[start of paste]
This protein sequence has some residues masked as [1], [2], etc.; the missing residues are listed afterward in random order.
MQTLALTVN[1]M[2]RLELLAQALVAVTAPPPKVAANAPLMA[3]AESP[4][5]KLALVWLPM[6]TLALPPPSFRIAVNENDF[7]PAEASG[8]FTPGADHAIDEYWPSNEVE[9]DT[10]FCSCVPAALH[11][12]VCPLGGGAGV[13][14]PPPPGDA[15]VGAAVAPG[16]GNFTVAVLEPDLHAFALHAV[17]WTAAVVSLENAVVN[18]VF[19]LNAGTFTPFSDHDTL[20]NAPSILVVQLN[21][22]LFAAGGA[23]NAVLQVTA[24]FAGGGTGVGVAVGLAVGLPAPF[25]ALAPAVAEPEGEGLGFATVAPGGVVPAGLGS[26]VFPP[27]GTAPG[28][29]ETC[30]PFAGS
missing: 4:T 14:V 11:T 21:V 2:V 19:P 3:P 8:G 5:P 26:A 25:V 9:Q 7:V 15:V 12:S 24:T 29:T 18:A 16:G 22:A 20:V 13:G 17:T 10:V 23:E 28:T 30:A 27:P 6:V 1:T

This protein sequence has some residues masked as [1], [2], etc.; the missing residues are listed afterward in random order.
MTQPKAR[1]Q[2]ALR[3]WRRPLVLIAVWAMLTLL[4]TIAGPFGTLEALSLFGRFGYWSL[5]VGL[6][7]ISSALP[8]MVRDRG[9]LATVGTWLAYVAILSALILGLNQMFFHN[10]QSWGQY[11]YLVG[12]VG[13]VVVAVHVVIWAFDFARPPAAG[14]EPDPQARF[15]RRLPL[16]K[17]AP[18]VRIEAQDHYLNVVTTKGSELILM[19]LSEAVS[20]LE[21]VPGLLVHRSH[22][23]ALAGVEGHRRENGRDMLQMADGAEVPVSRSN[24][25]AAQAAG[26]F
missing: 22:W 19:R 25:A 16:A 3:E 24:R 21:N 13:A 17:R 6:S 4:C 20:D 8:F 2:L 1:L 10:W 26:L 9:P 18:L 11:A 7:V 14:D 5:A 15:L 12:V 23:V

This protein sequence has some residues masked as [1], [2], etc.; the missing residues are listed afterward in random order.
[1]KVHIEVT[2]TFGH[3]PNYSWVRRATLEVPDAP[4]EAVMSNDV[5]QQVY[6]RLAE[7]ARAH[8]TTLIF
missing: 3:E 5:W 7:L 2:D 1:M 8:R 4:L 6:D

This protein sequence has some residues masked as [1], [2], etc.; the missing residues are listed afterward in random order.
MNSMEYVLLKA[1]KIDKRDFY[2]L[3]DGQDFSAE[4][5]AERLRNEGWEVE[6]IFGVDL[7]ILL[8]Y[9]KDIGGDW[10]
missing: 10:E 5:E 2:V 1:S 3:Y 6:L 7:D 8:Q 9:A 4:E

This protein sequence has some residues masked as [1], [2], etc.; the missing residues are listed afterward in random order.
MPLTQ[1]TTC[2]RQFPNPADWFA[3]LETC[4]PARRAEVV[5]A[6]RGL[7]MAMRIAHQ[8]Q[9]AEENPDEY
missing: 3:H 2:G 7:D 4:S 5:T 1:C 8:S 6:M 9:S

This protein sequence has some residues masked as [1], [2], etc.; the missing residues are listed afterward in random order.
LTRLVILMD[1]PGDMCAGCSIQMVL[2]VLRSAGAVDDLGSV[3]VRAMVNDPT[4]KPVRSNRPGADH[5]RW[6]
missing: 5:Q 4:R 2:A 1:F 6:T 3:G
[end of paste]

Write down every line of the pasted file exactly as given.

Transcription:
This protein sequence has some residues masked as [1], [2], etc.; the missing residues are listed afterward in random order.
MQTLALTVN[1]M[2]RLELLAQALVAVTAPPPKVAANAPLMA[3]AESP[4][5]KLALVWLPM[6]TLALPPPSFRIAVNENDF[7]PAEASG[8]FTPGADHAIDEYWPSNEVE[9]DT[10]FCSCVPAALH[11][12]VCPLGGGAGV[13][14]PPPPGDA[15]VGAAVAPG[16]GNFTVAVLEPDLHAFALHAV[17]WTAAVVSLENAVVN[18]VF[19]LNAGTFTPFSDHDTL[20]NAPSILVVQLN[21][22]LFAAGGA[23]NAVLQVTA[24]FAGGGTGVGVAVGLAVGLPAPF[25]ALAPAVAEPEGEGLGFATVAPGGVVPAGLGS[26]VFPP[27]GTAPG[28][29]ETC[30]PFAGS
missing: 4:T 14:V 11:T 21:V 2:V 19:P 3:P 8:G 5:P 26:A 25:V 9:Q 7:V 15:V 12:S 24:T 29:T 18:A 16:G 22:A 20:V 13:G 17:T 10:V 23:E 28:T 30:A 27:P 6:V 1:T

This protein sequence has some residues masked as [1], [2], etc.; the missing residues are listed afterward in random order.
MTQPKAR[1]Q[2]ALR[3]WRRPLVLIAVWAMLTLL[4]TIAGPFGTLEALSLFGRFGYWSL[5]VGL[6][7]ISSALP[8]MVRDRG[9]LATVGTWLAYVAILSALILGLNQMFFHN[10]QSWGQY[11]YLVG[12]VG[13]VVVAVHVVIWAFDFARPPAAG[14]EPDPQARF[15]RRLPL[16]K[17]AP[18]VRIEAQDHYLNVVTTKGSELILM[19]LSEAVS[20]LE[21]VPGLLVHRSH[22][23]ALAGVEGHRRENGRDMLQMADGAEVPVSRSN[24][25]AAQAAG[26]F
missing: 22:W 19:R 25:A 16:A 3:E 24:R 21:N 13:A 17:R 6:S 4:C 20:D 8:F 2:L 1:L 10:W 26:L 9:P 18:L 11:A 7:V 14:D 5:A 15:L 12:V 23:V

This protein sequence has some residues masked as [1], [2], etc.; the missing residues are listed afterward in random order.
[1]KVHIEVT[2]TFGH[3]PNYSWVRRATLEVPDAP[4]EAVMSNDV[5]QQVY[6]RLAE[7]ARAH[8]TTLIF
missing: 3:E 5:W 7:L 2:D 1:M 8:R 4:L 6:D

This protein sequence has some residues masked as [1], [2], etc.; the missing residues are listed afterward in random order.
MNSMEYVLLKA[1]KIDKRDFY[2]L[3]DGQDFSAE[4][5]AERLRNEGWEVE[6]IFGVDL[7]ILL[8]Y[9]KDIGGDW[10]
missing: 10:E 5:E 2:V 1:S 3:Y 6:L 7:D 8:Q 9:A 4:E

This protein sequence has some residues masked as [1], [2], etc.; the missing residues are listed afterward in random order.
MPLTQ[1]TTC[2]RQFPNPADWFA[3]LETC[4]PARRAEVV[5]A[6]RGL[7]MAMRIAHQ[8]Q[9]AEENPDEY
missing: 3:H 2:G 7:D 4:S 5:T 1:C 8:S 6:M 9:S

This protein sequence has some residues masked as [1], [2], etc.; the missing residues are listed afterward in random order.
LTRLVILMD[1]PGDMCAGCSIQMVL[2]VLRSAGAVDDLGSV[3]VRAMVNDPT[4]KPVRSNRPGADH[5]RW[6]
missing: 5:Q 4:R 2:A 1:F 6:T 3:G